To challenge the traditional format and to explore the participant-public divide, the Biennale presents an original format
Launched in 1996, the Shanghai Biennale is the first international biennial of contemporary art on the Chinese mainland and one of the most influential in Asia. It offers an international exchange of ideas, while bringing together artists, curators, writers, theorists, and art supporters from all around the world. In occasion of its 13th edition, to challenge the traditional format and to explore the participant-public divide, the Biennale presents an original format; it is unfolding over the course of nine months as an in crescendo project made of 3 phases.
It began in November 2020 with Phase 01: A Wet-Run Rehersal (November 10–14, 2020). A summit bringing together contributors to present their work in the form of a performative assembly taking place in the Power Station of Art’s Grand Hall and spreading out to networks of art spaces along the Yangtze River, as well as online.
Then Phase 02 followed: An Ecosystem of Alliances (November 15, 2020–April 10, 2021). Five months of activity and programming. This allowed the artists, thinkers and curators involved in the Biennale to develop their work in close collaboration with the City of Shanghai, its people, networks of activism, organizations, and institutions.
The Phase 03 is the one related to the displaying of artworks: An Exhibition (April 10–July 18, 2021). The Biennale concludes with an exhibition that will run through the PSA and expand into a series of locations along the Huangpu River and across the city of Shanghai.
The 13th Shanghai Biennale is titled “Bodies of Water” and is a tribute to our Earth and its extraordinary systems, included our human bodies. It is inspired by the homonymous book by the scholar Astrida Neimanis, who is specialized in Gender and Cultural Studies, such as posthuman feminisms, experimental writing methods, nature/culture, water, climate change and environmental humanities. “The flow and flush of waters sustain our own bodies, but also connect them to other bodies, to other worlds beyond our human selves”, says Astrida Neimanis.
Bodies of Water exploits the means of water as a metaphor for fluidity, interdependency and circularity and at the same time refers to its biological power as a source of life. The exhibition explores and discusses the necessity for a renewed perspective on our world, which goes beyond “human-centered and nation-based narratives to explore forms of fluid solidarity”. In a time when the earth is facing unprecedented challenges, from the accelerating climate crisis to the current global pandemic, we need to consider the inextricable interconnection of bodies. In particular, Bodies of Water will be in dialogue with the history and geography of Shanghai. The theme of the Biennale is intimately connected to Shanghai and the 5,000-meter descent of the East China Sea of Qinghai-Tibet Plateau’s meltwaters, located at the intersection of the Huangpu and the Yangtze Rivers, and in the vicinity of the human-made Jing-Hang Grand Canal. Particles dragged from up to 6,300 kilometers of sediment are metabolized by edible plants at the Yangtze Delta, China’s most fertile agricultural site.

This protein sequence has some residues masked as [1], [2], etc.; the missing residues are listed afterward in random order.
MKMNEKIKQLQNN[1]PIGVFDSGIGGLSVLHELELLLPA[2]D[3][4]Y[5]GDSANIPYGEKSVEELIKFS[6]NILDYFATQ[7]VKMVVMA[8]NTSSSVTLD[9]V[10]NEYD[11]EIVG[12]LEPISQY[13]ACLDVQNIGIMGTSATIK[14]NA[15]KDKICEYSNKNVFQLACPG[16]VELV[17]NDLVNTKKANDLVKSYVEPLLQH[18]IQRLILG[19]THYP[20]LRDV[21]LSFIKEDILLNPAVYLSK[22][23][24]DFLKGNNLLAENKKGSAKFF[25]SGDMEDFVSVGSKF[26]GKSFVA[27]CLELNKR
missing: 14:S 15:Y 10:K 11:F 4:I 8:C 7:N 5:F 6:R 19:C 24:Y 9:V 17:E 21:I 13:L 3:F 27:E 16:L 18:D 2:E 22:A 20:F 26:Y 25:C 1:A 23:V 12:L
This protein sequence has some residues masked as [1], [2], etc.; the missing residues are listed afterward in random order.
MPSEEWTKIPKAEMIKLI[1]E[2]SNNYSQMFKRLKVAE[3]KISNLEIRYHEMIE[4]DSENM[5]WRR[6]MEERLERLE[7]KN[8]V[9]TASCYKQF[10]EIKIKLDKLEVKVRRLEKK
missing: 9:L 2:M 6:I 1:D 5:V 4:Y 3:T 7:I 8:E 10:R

In fact, the exhibition starts precisely with projects related to local dynamics linked to territorial issues and needs. The project Water System Refuge#1 is composed of different works focusing on the impact of local policies and post-disaster reconstruction after the 2008 Sichuan earthquake. It discusses the frequent disasters in the upper stream of the Minjiang River.
On the same floor, videos, building materials’ collections, minerals and organic matter’s landscapes and installations dig into the relationship between water and geographies, territories, and human activities, driven by the aim of learning from the history and presence of disaster.
The artist Torkwase Dyson bases his project Bird and Lava on the concept of Blackness as an architectonic developed out of liquidity (ocean) and its geometric abstraction. The conceptual framework has grown around the Yagtze River.
Very interesting is also the narrative about the link between water and architecture and urbanism, as for example in the work Urban Aqualoop by WORK Architecture Company. This project delves into the idea of “Infoodstructure” to create shared experiences connecting watering, growing, eating, and composting food in creative and sustainable ways.
A reflective, scientific and mystic eye is dedicated to the human body and his extraordinary mechanisms of fluids trasmission, production and expulsion and on the connectivity and interdependency of each part, as body and mind, and the power of the brain.
If on one side the geographical dimension of water is treated in a very political way, on the other side, many projects express it in a more poetic and phylosophic perspective, such as for example the work of Networks of Trust Upon the Ocean by Kyriaki Goni, which reflects on how watery and insular existence combine isolation and connectivity or the project Terroir (Yangtze Basin) by Michael Wang which proposes a series of monochrome paintings referred to the Yangtze basin. Wang has sourced stone or earth from major cities within the Yangtze watershed, and had then ground these samples to form pigments.
As a designer engaged in materials’ speculation, I found of particular interest the project Bloodheads by P. Staff, in collaboration with the interdisciplinary designer Basse Stittgen. They created some sculpture made out of biological waste and reproducing some elements of the Power Station of Art’s architectural infrastructure, such as handles, plug sockets, hinges and structural support.
Since the Power Station of Art stands in front of the Yangtze river, the exhibition dedicated a place on display to it: some comfortable seats have been placed to enjoy the view of the river and stories and information about it are told.